Krugman in 2002:
The key point is that this isn't your father's recession -- it's your grandfather's recession. That is, it isn't your standard postwar recession, engineered by the Federal Reserve to fight inflation, and easily reversed when the Fed loosens the reins. It's a classic overinvestment slump, of a kind that was normal before World War II. And such slumps have always been hard to fight simply by cutting interest rates.
Now there's no question that the Fed's rapid rate reductions last year helped avert a much bigger slump. But a hard look at monetary policy suggests that the Fed hasn't done enough -- and possibly can't do enough. Although the Fed funds rate, the usual measure of monetary policy, is at its lowest level in generations, the real Fed funds rate -- the interest rate minus the inflation rate, which is what matters for investment decisions -- is actually about the same as it was at the bottom of the last recession, in the early 1990's, because inflation is considerably lower.The link is found in this blog post from February 2009:
So, how does this all end?
I’ve been saying for a long time that this isn’t your father’s recession — it’s your grandfather’s recession. (I actually used the phrase about the last recession, too.) That is, it isn’t something like the 1981-82 recession, which was brought on by the Fed to control inflation, and ended when the Fed decided that we had suffered enough. Instead, it’s like the 1929-33 recession — or the recession of 1873-1879 — a slump brought on by the collapse of an investment and credit bubble. And monetary policy, at least in its conventional form, has already reached its limits.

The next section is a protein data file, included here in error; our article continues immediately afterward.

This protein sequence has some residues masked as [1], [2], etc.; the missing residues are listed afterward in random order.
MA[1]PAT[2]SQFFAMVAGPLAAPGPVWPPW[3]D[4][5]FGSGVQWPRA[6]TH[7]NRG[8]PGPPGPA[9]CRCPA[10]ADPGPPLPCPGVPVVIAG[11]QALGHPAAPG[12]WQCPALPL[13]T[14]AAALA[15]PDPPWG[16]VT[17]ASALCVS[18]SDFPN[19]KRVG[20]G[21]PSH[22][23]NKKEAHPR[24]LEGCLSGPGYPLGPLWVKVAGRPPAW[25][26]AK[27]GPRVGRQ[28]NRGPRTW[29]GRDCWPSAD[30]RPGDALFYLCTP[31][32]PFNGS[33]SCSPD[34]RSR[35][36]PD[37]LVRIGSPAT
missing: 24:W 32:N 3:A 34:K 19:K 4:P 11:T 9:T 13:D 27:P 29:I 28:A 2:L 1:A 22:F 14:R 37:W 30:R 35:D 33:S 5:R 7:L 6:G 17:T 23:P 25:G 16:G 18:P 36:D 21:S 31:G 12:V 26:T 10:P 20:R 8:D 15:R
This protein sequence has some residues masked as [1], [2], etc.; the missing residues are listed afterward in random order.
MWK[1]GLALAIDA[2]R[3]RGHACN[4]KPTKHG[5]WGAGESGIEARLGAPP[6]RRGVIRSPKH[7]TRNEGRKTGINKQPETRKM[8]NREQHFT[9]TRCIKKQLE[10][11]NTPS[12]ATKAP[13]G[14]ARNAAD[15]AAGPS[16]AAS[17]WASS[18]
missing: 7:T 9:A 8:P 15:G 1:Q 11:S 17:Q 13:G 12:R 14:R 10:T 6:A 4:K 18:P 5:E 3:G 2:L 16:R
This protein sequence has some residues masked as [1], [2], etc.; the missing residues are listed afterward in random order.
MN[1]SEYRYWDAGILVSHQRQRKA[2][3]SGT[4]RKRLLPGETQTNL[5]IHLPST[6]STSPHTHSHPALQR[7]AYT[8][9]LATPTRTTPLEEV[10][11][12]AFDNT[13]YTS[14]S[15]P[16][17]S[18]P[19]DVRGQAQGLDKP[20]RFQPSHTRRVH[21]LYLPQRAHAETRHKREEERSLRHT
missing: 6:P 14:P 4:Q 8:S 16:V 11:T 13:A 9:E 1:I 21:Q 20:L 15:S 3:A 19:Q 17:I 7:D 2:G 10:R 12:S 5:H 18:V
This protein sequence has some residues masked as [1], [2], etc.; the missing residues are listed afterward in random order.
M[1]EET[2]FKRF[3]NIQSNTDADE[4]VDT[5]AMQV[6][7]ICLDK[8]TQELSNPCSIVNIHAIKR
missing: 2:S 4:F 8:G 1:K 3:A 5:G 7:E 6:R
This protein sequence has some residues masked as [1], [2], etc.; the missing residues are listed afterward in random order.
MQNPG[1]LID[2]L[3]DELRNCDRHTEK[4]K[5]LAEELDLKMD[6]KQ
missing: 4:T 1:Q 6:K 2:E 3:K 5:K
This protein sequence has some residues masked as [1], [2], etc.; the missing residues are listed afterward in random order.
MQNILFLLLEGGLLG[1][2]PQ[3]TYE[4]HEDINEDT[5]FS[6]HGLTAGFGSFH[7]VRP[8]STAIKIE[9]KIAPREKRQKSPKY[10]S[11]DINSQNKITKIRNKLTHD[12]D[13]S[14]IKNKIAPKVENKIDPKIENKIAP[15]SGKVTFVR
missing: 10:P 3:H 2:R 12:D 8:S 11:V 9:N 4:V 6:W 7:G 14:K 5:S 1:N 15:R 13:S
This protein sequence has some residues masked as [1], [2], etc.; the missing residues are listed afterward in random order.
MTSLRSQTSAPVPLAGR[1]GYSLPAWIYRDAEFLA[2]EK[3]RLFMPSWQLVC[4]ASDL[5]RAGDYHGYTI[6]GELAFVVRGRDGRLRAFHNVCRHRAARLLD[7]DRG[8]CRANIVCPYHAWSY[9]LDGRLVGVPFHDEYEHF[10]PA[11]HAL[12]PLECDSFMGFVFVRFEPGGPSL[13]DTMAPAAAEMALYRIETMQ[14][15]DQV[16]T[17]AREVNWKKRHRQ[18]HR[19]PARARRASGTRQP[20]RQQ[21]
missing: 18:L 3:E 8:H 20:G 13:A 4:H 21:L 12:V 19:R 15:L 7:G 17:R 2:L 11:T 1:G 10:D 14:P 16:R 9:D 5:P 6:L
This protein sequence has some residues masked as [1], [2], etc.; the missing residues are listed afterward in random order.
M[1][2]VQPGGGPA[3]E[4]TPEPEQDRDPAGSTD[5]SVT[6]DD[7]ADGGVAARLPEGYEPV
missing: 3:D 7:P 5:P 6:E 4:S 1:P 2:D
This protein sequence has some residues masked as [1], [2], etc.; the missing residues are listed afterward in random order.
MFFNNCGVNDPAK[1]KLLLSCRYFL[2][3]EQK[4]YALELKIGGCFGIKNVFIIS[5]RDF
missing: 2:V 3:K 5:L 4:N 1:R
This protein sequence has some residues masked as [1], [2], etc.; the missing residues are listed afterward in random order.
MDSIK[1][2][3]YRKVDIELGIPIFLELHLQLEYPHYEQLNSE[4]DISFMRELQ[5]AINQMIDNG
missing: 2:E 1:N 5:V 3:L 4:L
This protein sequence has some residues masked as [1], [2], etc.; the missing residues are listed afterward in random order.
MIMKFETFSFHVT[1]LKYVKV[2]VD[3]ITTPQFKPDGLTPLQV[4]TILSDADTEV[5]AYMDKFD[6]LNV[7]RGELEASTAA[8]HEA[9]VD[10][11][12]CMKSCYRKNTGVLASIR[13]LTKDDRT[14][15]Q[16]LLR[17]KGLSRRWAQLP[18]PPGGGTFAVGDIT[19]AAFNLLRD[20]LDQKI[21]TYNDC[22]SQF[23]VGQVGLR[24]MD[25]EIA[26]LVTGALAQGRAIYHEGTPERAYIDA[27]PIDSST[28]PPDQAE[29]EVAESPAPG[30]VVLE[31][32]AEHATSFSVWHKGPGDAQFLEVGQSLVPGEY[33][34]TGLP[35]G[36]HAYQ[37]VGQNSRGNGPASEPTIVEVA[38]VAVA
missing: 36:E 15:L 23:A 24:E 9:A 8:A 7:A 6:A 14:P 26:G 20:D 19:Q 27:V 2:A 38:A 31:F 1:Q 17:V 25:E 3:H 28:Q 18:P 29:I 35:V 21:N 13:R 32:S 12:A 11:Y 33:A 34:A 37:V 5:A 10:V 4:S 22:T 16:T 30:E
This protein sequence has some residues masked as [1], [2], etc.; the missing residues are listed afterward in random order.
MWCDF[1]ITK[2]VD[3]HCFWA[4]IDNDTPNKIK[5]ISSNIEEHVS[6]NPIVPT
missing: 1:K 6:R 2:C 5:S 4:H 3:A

Now, the Great Depression was ended by massive fiscal expansion, in the form of World War II. Maybe that will happen again; but so far policy seems inadequate to the task, and the political environment raises concerns about whether we’ll be able to do much more.
So we may end up waiting for the economy’s ills to go into spontaneous remission. Which raises the question, how does that happen?
And it turns out that this is a question our grandfathers thought about quite a lot. Maybe it’s time to dust off Keynesian business cycle theory.
Keynes himself actually didn’t have much to do with this theory. In fact, one of the key moves in his development of the General Theory was the decision to focus on how economies stay stuck in depression for extended periods, rather than on the more complex question of explaining the economy’s ups and downs. But he did devote a brief chapter at the end to the subject, and Hicks elaborated on this quite a lot.
What’s notable about this theory is that it made no use of the self-correcting mechanism expounded in every principles textbook, mine included — the mechanism in which falling prices lead to a rising real money supply, which
shifts the aggregate demand curve outmoves the economy down the aggregate demand curve. Why? Well, as we’ve now learned the hard way, a sufficiently severe bubble-bursting pushes you into the liquidity trap, and makes the aggregate demand curve more or less vertical.
Instead, recovery comes because low investment eventually produces a backlog of desired capital stock, through use, delay, and obsolescence. And eventually this leads to an investment recovery, which is self-reinforcing.
And what do we mean by use, delay, etc.? Calculated Risk had a nice piece on auto sales, which I find helps me to think about this concretely. As CR pointed out, at current rates of sale it would take 23.9 years to replace the existing vehicle stock. Obviously, that won’t happen. Even if the desired number of vehicles doesn’t rise, people will start replacing vehicles that wear out (use), rust away (decay), or just are so much worse than newer models that they’re worth replacing to get the spiffy new features (obsolescence).
How is Japan's lost decade different? Deflation?As autos go, so goes the capital stock. In the long run, we will have a spontaneous economic recovery, even if all current policy initiatives fail. On the other hand, in the long run …